Bug 251096 - Difference in behaviour with compiler-optimised code (-O2)
Difference in behaviour with compiler-optimised code (-O2)
Status: CLOSED NOTABUG
Product: Fedora
Classification: Fedora
Component: gcc (Show other bugs)
7
All Linux
low Severity low
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Assigned To: Jakub Jelinek
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Depends On:
Blocks:
  Show dependency treegraph
 
Reported: 2007-08-06 23:56 EDT by David Campbell
Modified: 2007-11-30 17:12 EST (History)
0 users

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Fixed In Version:
Doc Type: Bug Fix
Doc Text:
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Last Closed: 2007-08-07 02:56:59 EDT
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Attachments (Terms of Use)
bug.c to reproduce the problem (497 bytes, text/x-csrc)
2007-08-06 23:56 EDT, David Campbell
no flags Details

  None (edit)
Description David Campbell 2007-08-06 23:56:14 EDT
Description of problem:

This issue arose from tracing a problem with an infinite loop in the startup of
f7 build of xsane, the scanner software, but I've boiled the issue down to a
tiny C program that can be compiled with or without optimisation and in each of
those cases you can see that the generated executable gives a different result.

Version-Release number of selected component (if applicable):

Vigor12 2.6.22.1-41.fc7
gcc version 4.1.2 20070502 (Red Hat 4.1.2-12)

How reproducible:

always

Steps to Reproduce:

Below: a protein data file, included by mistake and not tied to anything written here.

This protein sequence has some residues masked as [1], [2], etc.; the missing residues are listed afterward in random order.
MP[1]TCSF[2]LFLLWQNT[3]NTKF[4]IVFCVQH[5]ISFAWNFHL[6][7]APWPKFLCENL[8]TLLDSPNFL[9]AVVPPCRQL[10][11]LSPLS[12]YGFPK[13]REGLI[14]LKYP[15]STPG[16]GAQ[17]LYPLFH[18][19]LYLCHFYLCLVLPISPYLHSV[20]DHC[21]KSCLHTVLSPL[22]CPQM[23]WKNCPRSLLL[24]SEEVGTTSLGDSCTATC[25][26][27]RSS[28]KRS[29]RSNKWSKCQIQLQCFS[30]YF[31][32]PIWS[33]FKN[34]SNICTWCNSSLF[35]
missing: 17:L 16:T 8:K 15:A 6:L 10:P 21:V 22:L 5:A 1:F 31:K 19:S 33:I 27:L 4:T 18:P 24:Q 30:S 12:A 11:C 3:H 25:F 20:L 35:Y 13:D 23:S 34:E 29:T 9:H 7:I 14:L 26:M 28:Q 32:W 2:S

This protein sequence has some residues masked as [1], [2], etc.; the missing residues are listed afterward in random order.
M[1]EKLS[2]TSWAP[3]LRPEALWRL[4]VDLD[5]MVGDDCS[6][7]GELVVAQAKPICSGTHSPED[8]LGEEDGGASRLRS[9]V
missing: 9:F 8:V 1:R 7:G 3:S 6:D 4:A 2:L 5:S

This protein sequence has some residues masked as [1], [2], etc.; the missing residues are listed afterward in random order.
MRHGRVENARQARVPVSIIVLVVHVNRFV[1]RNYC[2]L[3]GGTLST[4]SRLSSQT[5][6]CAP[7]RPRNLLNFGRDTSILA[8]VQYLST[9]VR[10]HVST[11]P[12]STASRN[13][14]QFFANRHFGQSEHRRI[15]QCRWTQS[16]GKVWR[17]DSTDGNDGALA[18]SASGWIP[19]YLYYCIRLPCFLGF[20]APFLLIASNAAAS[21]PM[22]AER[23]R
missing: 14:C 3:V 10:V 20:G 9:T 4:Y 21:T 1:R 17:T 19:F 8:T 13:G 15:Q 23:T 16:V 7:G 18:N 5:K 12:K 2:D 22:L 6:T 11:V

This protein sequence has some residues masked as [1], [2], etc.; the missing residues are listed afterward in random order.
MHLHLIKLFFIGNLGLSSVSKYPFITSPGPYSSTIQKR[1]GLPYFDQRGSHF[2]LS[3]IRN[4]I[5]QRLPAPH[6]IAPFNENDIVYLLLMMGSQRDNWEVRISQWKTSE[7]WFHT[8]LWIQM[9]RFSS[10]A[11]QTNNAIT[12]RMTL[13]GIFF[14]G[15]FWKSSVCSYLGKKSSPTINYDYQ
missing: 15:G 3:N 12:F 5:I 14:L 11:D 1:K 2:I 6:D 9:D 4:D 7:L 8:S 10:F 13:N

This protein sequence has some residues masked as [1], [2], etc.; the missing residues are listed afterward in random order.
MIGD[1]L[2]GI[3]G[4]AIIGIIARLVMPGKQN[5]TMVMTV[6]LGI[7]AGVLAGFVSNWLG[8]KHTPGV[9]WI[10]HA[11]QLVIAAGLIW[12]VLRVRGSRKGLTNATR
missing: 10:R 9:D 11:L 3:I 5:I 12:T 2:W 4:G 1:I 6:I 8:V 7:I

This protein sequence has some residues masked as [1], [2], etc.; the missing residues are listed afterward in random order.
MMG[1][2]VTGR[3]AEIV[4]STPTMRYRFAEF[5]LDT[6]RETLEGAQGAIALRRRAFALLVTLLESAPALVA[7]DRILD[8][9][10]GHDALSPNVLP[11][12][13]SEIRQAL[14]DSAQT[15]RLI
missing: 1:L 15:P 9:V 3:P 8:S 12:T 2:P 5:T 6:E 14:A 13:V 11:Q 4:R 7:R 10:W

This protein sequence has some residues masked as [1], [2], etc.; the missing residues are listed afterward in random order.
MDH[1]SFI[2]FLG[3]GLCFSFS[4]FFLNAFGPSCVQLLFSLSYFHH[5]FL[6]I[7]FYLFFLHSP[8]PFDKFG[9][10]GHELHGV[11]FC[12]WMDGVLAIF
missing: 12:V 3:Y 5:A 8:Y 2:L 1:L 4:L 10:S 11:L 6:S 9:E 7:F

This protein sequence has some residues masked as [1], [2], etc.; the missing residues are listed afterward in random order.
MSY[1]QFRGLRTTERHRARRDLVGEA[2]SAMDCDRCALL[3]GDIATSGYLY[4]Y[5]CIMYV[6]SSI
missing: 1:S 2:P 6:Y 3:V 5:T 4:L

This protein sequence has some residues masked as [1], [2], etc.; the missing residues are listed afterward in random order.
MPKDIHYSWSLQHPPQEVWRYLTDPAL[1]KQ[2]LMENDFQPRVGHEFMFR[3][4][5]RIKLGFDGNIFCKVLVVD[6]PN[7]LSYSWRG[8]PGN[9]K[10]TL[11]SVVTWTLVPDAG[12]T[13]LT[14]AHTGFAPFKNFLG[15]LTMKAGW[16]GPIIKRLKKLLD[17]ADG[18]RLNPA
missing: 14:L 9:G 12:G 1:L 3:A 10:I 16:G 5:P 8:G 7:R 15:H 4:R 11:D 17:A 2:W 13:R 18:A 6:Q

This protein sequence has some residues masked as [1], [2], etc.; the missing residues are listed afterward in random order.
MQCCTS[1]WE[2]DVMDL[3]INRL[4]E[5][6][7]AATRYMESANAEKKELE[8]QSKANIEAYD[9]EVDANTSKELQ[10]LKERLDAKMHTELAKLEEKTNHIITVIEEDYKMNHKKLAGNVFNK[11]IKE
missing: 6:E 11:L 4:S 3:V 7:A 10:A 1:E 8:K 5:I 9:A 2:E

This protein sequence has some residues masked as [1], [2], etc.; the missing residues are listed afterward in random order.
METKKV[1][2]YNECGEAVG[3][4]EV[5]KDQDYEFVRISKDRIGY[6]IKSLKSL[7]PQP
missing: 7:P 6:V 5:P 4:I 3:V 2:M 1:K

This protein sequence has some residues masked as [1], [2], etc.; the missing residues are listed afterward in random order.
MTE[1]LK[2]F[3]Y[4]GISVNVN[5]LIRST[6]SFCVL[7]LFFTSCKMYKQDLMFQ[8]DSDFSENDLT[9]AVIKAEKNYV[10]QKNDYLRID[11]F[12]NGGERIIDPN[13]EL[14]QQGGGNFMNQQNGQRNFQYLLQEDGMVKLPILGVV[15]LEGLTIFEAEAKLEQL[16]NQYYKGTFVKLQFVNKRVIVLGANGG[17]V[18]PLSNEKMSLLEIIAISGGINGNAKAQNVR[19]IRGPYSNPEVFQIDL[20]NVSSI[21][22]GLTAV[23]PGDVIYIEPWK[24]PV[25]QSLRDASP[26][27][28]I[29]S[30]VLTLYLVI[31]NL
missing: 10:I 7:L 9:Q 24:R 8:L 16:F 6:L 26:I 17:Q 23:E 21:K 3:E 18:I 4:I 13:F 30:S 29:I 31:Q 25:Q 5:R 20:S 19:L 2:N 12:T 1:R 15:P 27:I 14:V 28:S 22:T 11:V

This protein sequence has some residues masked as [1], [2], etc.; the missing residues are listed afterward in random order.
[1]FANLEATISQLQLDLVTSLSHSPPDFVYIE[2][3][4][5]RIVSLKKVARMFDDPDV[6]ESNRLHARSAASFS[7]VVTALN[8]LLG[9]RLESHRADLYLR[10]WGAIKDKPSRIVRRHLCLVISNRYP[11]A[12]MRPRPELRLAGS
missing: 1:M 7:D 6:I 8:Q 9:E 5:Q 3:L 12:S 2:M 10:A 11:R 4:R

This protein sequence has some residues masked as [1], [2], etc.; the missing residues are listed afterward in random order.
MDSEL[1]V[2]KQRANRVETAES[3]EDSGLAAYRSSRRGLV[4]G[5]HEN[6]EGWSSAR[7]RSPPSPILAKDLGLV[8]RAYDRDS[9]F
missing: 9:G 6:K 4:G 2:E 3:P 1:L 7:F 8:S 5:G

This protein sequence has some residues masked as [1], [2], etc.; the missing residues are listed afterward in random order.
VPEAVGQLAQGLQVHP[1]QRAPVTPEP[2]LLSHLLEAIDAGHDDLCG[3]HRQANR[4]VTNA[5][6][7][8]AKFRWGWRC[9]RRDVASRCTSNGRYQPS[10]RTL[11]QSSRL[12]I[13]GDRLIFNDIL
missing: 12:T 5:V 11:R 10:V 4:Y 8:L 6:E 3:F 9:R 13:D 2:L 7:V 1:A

1. Save the attached bug.c C program
2. Compile:  gcc -o bug bug.c
3. Run: ./bug
4. Observe result 39019943
5. Compile:  gcc -O2 -o buggo bug.c
6. Run:  ./buggo
7. Observe result:  39019942

Also note that if you uncomment the commented printf statements in the attached
C source, you get a different result!!!!  Something is rather weird.

Actual results:

The two results were different

Expected results:

The two results should be the same
Comment 1 David Campbell 2007-08-06 23:56:15 EDT
Created attachment 160796 [details]
bug.c to reproduce the problem
Comment 2 David Campbell 2007-08-07 00:03:47 EDT
This difference in behaviour is also visible in gcc 2.96 on an old linux.
Comment 3 Jakub Jelinek 2007-08-07 02:56:59 EDT
That's caused by excess precision, not a bug, but a thing you need to take
into account when programming i?87.
See e.g. info gcc --index-search=ffloat-store
or e.g.
http://www.network-theory.co.uk/docs/gccintro/gccintro_70.html
If this is undesirable in your program, you can either use
-ffloat-store option which will slow down your program, but ensure every
assignment to a double (or float) variable will do the rounding to that
precision, or if you have sufficiently new CPU, compile with
-msse2 -mfpmath=sse
or if you have 64-bit x86_64 CPU, compile 64-bit.

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